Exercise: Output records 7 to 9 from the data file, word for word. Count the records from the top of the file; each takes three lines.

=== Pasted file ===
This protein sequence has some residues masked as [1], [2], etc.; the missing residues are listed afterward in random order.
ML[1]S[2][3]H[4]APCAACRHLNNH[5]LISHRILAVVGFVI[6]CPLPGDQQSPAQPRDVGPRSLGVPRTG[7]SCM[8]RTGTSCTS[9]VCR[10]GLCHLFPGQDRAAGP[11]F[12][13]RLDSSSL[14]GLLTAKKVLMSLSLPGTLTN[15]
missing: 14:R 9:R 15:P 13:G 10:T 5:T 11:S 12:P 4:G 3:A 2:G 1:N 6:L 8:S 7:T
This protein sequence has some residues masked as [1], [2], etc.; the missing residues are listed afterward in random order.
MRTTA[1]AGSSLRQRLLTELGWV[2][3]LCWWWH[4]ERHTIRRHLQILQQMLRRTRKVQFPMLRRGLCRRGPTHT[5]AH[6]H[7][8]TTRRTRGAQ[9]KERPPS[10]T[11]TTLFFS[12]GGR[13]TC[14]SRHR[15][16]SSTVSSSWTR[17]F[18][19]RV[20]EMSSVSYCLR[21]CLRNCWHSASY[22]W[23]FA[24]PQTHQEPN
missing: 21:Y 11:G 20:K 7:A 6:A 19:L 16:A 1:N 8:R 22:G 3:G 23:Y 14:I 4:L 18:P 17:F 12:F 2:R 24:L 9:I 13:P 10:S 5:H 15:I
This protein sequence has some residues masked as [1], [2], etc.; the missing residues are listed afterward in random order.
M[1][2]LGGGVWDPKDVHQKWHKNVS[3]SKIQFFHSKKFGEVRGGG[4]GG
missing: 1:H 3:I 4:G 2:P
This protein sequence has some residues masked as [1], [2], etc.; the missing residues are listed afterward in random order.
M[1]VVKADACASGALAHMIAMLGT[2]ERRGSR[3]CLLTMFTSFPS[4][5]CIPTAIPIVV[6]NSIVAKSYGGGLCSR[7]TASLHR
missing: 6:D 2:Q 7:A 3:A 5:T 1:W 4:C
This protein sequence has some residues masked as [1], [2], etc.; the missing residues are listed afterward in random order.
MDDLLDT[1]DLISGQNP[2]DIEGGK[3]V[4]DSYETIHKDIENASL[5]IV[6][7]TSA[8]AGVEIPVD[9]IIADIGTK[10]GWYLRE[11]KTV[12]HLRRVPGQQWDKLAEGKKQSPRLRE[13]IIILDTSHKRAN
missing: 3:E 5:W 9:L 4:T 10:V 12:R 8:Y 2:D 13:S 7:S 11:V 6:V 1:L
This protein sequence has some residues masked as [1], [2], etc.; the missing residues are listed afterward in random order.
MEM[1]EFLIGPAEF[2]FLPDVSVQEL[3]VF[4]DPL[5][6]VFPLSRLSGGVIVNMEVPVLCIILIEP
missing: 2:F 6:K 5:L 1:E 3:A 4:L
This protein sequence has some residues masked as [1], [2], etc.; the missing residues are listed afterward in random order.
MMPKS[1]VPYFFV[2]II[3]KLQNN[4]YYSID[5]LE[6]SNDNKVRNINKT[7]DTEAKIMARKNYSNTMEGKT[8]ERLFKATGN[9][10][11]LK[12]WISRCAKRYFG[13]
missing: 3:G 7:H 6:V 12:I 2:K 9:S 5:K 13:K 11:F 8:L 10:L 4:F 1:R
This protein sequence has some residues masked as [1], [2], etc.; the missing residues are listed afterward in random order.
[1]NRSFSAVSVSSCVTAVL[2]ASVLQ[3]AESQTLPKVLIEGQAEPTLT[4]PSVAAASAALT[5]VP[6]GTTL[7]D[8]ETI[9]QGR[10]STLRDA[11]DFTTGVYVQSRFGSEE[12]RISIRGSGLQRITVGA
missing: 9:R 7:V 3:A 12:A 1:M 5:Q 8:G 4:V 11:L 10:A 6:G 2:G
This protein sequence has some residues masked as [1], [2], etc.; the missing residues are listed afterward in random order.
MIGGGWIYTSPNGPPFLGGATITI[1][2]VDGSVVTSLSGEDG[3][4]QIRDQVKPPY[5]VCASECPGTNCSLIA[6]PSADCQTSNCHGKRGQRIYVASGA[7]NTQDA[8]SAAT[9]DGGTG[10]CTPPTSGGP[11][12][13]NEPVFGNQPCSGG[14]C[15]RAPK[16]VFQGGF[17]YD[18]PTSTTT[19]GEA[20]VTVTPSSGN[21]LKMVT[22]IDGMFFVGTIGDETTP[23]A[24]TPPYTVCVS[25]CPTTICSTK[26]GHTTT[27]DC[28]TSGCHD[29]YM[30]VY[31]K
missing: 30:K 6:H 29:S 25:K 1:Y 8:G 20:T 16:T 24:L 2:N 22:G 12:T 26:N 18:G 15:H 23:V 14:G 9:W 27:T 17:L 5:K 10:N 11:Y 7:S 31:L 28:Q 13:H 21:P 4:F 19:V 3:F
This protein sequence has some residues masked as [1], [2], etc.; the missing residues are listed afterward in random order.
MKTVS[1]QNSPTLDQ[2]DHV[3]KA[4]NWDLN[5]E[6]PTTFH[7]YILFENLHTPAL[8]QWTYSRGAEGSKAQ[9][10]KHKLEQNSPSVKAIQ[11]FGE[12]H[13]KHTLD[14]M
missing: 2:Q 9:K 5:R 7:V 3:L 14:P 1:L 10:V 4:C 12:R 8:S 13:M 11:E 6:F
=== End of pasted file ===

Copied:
This protein sequence has some residues masked as [1], [2], etc.; the missing residues are listed afterward in random order.
MMPKS[1]VPYFFV[2]II[3]KLQNN[4]YYSID[5]LE[6]SNDNKVRNINKT[7]DTEAKIMARKNYSNTMEGKT[8]ERLFKATGN[9][10][11]LK[12]WISRCAKRYFG[13]
missing: 3:G 7:H 6:V 12:I 2:K 9:S 5:K 13:K 11:F 8:L 10:L 4:F 1:R
This protein sequence has some residues masked as [1], [2], etc.; the missing residues are listed afterward in random order.
[1]NRSFSAVSVSSCVTAVL[2]ASVLQ[3]AESQTLPKVLIEGQAEPTLT[4]PSVAAASAALT[5]VP[6]GTTL[7]D[8]ETI[9]QGR[10]STLRDA[11]DFTTGVYVQSRFGSEE[12]RISIRGSGLQRITVGA
missing: 9:R 7:V 3:A 12:A 1:M 5:Q 8:G 4:V 11:L 10:A 6:G 2:G
This protein sequence has some residues masked as [1], [2], etc.; the missing residues are listed afterward in random order.
MIGGGWIYTSPNGPPFLGGATITI[1][2]VDGSVVTSLSGEDG[3][4]QIRDQVKPPY[5]VCASECPGTNCSLIA[6]PSADCQTSNCHGKRGQRIYVASGA[7]NTQDA[8]SAAT[9]DGGTG[10]CTPPTSGGP[11][12][13]NEPVFGNQPCSGG[14]C[15]RAPK[16]VFQGGF[17]YD[18]PTSTTT[19]GEA[20]VTVTPSSGN[21]LKMVT[22]IDGMFFVGTIGDETTP[23]A[24]TPPYTVCVS[25]CPTTICSTK[26]GHTTT[27]DC[28]TSGCHD[29]YM[30]VY[31]K
missing: 30:K 6:H 29:S 25:K 1:Y 8:G 20:T 16:T 24:L 2:N 22:G 12:T 26:N 18:G 15:H 23:V 14:G 9:W 27:T 17:L 5:K 10:N 11:Y 7:S 31:L 28:Q 13:H 21:P 4:F 19:V 3:F